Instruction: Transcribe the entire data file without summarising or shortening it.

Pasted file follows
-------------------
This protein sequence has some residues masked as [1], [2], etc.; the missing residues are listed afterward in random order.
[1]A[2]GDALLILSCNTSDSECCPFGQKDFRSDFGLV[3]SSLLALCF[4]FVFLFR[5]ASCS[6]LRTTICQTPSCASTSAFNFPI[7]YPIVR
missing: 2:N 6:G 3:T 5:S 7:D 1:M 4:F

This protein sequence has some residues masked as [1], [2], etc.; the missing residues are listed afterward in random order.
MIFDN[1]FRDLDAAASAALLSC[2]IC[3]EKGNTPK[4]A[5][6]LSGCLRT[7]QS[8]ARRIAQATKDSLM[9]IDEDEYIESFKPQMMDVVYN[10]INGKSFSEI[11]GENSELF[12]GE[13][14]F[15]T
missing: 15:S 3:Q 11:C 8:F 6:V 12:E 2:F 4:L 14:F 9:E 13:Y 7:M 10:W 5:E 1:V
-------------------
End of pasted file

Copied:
This protein sequence has some residues masked as [1], [2], etc.; the missing residues are listed afterward in random order.
[1]A[2]GDALLILSCNTSDSECCPFGQKDFRSDFGLV[3]SSLLALCF[4]FVFLFR[5]ASCS[6]LRTTICQTPSCASTSAFNFPI[7]YPIVR
missing: 2:N 6:G 3:T 5:S 7:D 1:M 4:F

This protein sequence has some residues masked as [1], [2], etc.; the missing residues are listed afterward in random order.
MIFDN[1]FRDLDAAASAALLSC[2]IC[3]EKGNTPK[4]A[5][6]LSGCLRT[7]QS[8]ARRIAQATKDSLM[9]IDEDEYIESFKPQMMDVVYN[10]INGKSFSEI[11]GENSELF[12]GE[13][14]F[15]T
missing: 15:S 3:Q 11:C 8:F 6:V 12:E 2:F 4:L 14:F 9:E 13:Y 7:M 10:W 5:E 1:V